LG Chem invests another $1 bn to ramp up battery capacity in China

2019.01.10 13:34:28 | 2019.01.10 16:25:26

LG Chem Ltd.`s EV battery plant in Nanjing, China. [Photo provided by LG Chem Ltd.]이미지 확대

LG Chem Ltd.`s EV battery plant in Nanjing, China. [Photo provided by LG Chem Ltd.]

South Korea’s top secondary battery maker LG Chem Ltd. pledged additional investment of 1.2 trillion won ($1 billion) to ramp up secondary battery capacity in China to ensure economies of scale ahead of explosive demand to power from small gadgets to moving smart vehicles.

LG Chem said Thursday that it signed a deal with the Nanjing city government of China to invest 600 billion won each in its first EV battery plant and small-sized battery plant located in the Nanjing Economical & Technological Development Zone, by 2020. The company said the investment is to actively respond to the fast-growing demand for batteries powering electric cars as well as non-IT products such as power tools and wireless vacuum cleaners.

On Thursday, shares of LG Chem closed 1.42 percent lower at 347,000 won.

The latest expansion plan of its battery production facilities in China comes just six months after the company announced to build a second battery plant in Binjiang Development Zone in Nanjing, China at an investment of around $1.9 billion in stages by 2023. The company broke ground for the second battery manufacturing plant in the country that is expected to produce more than 500,000 units of high-performing EV batteries.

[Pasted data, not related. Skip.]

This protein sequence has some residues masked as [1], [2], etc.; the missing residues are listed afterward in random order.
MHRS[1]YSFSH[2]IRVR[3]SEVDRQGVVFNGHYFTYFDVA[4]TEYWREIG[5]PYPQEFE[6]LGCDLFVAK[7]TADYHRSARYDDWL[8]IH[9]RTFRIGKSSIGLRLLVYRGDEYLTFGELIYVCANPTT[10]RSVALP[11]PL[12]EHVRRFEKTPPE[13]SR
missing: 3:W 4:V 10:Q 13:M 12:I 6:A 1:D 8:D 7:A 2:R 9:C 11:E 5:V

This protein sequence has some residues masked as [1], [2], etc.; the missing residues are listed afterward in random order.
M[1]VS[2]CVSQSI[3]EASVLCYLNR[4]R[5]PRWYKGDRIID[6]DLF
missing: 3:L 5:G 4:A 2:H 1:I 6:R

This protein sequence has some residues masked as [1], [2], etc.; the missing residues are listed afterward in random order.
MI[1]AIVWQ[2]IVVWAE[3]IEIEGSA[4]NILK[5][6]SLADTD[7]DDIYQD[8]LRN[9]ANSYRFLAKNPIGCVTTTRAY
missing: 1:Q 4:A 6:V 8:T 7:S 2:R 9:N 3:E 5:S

The leading Korean battery market has been making bold moves to scale up its battery production capacity on expectations that demand for both EV and non-IT batteries would grow in explosive pace.

The global EV market size is expected to reach 22 million units by 2025 from 6.1 million units in 2019 to make up more than one-fifth of the global car market, according to SNE Research, a market researcher on renewable energy. The demand for small-sized cylinder-type battery packs that are typically used in electric tools, golf carts, and bicycles is also growing sharply. The demand for cylinder-type batteries worldwide is estimated at 6 billion units this year, nearly tripled from 2.3 billion units in 2015, according to market research B3.

LG Chem’s latest investment underscores the company’s sense of anxiety against China’s ascension and dominance in the secondary battery market backed by Beijing support. According to SNE Research’s data, LG Chem’s share in the global secondary battery market stood at 8.0 percent as of the end of November last year, down 1.8 percentage points from a year-ago period. The company ranked fourth in the world with its EV battery shipments of 6.19 gigawatt-hours (GWh) in January-November last year, which grew by 42.2 percent, far below the industry’s average of 72.8 percent.

LG Chem’s investment in China has also picked up speed after the National Development Reform Commission that oversees investment in the auto sector last year resumed issuing permits to foreign makers enabling them to expand capacity to draw more foreign investment after a halt. Sales by LG Chem and other Korean battery makers in China, the world’s largest EV market, fell sharply after Beijing had excluded Korean names in its EV subsidy program in a measure believed to promote domestic players for a while.

LG Chem hopes it can run its second plant in China in full capacity once Beijing phases out EV subsidies by 2021.

By Lee Jae-cheol and Cho Jeehyun

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